Digital Citizenship

Teaching Digital Citizenship is one of the most important things I think we can do for students.  Few students (or their parents) really understand the nature of their own “digital footprint” and how much can be found out about themselves online.  All of the information about you, available in digital form, can often be searched and aggregated by sites ranging from Google to Spokeo.  This information is increasingly being used by employers and colleges to make decisions, so helping students and parents to understand the importance of maintaining an appropriate digital footprint from early on is vital.

Mary Beth Hertz, a Philadelphia elementary computer teacher, wrote a great post on Edutopia about teaching Digital Citizenship in the Elementary Classroom.    She recommends that the good manners and social skills we tty to instill in kids from an early age should be extended into the virtual world as well, and perhaps at the same time.  Children as young as six are joining social networks like Club Penguin, and will need an understanding from early on that social norms, good behavior and  manners in person and manners online are equally important.

For teachers looking for a solution that can allow you to “practice” these interactions, Mary Beth uses “Schoology” (free) which looks a lot like Facebook, to create a virtual classroom.  While I’m sure this does not integrate well with Pinnacle or any of the other things we’re currently using, it’s interesting to see how these walled garden social networks are popping up for use in education.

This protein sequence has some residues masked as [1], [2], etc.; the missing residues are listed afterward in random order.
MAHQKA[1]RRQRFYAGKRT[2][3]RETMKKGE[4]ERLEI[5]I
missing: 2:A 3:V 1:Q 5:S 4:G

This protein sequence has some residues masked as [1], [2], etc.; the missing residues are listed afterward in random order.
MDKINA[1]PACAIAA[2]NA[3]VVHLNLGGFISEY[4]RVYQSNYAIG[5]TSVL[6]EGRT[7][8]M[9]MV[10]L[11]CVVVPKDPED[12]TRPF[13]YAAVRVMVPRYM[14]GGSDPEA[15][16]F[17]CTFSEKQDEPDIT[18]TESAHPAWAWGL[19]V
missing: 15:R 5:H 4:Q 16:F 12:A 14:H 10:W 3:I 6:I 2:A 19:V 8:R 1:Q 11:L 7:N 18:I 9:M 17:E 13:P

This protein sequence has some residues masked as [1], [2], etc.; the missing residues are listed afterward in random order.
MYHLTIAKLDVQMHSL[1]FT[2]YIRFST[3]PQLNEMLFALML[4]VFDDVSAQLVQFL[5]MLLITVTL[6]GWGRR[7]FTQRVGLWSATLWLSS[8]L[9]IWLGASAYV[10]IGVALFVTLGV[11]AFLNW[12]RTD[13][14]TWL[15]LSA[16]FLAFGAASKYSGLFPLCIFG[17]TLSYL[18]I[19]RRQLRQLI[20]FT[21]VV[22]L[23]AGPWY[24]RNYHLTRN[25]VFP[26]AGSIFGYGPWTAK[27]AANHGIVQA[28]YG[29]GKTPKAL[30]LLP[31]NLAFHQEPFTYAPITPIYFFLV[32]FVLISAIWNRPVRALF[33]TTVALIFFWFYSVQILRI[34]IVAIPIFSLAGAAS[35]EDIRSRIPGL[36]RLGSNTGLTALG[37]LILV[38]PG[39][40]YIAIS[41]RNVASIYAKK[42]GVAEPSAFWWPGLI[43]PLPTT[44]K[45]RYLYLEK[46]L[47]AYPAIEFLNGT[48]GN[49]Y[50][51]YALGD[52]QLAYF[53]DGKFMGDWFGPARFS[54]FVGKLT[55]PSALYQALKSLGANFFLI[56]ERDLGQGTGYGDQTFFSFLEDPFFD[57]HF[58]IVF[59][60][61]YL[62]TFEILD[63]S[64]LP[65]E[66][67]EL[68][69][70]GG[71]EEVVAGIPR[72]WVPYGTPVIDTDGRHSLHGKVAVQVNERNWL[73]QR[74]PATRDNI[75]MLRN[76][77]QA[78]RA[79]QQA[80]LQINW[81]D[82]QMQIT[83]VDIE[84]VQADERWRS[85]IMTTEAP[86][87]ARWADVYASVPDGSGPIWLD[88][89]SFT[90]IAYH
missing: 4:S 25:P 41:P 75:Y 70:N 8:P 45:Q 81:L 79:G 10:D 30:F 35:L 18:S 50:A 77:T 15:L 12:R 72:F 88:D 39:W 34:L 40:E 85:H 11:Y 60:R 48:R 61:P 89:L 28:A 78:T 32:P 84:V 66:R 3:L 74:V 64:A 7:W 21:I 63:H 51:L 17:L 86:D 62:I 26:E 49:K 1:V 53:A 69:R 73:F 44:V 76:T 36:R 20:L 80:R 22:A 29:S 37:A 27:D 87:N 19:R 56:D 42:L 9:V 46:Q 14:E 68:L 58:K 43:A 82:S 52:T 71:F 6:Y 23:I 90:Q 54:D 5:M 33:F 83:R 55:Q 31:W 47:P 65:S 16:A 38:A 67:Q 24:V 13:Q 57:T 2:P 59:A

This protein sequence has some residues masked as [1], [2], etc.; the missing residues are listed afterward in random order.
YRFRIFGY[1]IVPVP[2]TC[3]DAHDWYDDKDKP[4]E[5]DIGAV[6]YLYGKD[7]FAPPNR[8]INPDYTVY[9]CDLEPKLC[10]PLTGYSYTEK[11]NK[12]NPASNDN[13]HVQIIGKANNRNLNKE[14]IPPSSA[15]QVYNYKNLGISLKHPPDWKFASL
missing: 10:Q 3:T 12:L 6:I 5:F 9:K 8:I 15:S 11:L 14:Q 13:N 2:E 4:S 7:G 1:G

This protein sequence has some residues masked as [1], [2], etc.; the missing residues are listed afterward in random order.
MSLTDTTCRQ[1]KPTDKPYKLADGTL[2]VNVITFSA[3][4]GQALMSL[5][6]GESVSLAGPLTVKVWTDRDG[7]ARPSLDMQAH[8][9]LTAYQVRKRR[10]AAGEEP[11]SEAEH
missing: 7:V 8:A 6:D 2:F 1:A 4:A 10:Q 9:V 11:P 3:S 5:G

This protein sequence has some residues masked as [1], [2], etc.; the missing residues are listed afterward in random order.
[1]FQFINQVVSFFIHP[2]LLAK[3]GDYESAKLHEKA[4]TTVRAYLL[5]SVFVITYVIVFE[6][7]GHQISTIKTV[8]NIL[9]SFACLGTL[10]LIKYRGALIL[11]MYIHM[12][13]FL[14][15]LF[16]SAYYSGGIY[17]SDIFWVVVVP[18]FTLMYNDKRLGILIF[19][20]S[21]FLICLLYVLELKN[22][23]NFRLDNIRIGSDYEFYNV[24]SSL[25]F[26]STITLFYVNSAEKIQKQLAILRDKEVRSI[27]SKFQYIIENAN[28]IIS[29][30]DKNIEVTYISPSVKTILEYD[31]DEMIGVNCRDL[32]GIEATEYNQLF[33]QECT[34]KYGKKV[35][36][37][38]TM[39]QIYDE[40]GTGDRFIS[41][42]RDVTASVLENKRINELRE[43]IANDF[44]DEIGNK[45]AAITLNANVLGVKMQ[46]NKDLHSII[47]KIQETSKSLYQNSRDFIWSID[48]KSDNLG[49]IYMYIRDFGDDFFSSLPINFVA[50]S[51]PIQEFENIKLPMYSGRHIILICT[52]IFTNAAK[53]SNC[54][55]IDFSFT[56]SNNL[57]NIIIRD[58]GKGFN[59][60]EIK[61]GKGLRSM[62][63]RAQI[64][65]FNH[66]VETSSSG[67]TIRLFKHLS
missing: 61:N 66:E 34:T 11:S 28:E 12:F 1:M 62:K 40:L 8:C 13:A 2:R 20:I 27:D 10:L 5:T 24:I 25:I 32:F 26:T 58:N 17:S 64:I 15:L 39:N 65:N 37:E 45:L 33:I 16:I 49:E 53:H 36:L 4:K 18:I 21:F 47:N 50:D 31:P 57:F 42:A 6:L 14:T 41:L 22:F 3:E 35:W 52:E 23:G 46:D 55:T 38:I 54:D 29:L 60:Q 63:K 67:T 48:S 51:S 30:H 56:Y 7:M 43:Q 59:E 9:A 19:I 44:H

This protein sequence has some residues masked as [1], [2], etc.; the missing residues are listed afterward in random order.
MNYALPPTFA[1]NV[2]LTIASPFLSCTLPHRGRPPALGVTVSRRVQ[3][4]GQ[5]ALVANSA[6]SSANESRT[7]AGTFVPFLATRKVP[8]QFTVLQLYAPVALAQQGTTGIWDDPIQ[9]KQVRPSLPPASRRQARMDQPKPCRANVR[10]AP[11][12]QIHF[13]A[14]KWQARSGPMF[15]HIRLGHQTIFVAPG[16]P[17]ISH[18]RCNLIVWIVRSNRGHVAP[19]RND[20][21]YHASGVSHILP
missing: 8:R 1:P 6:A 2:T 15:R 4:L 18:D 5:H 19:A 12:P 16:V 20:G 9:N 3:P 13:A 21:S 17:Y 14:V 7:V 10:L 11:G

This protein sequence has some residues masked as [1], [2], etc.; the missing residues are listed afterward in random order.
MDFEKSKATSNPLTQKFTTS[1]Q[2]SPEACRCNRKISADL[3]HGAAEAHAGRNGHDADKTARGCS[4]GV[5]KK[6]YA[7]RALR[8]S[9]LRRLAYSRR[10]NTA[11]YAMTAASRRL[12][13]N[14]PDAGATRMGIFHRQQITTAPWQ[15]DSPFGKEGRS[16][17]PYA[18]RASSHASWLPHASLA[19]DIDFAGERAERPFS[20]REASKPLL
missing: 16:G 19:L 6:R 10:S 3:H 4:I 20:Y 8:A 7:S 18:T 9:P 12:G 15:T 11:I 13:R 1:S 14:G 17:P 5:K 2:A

Kids are growing up in a very different world than we did, and they are adapting immediately. We need to make sure they are ready to face the challenges before them, including teaching digital citizenship as early as we can.

If you need proof, watch this video of the baby and the magazine below. Much like my 13 year old son, who, on seeing his first live musical at age 3, wanted to know if we could “play it again” like it was a movie in the DVD player, or rewinding a VHS tape, children being born today will have an expectation to be able to interact with almost everything in their environment.

To a baby, a Magazine is an iPad that’s broken. Watch how she checks to make sure her finger works fine, and then gets frustrated when the magazine does not respond. These are your students in a few short years. Get ready.

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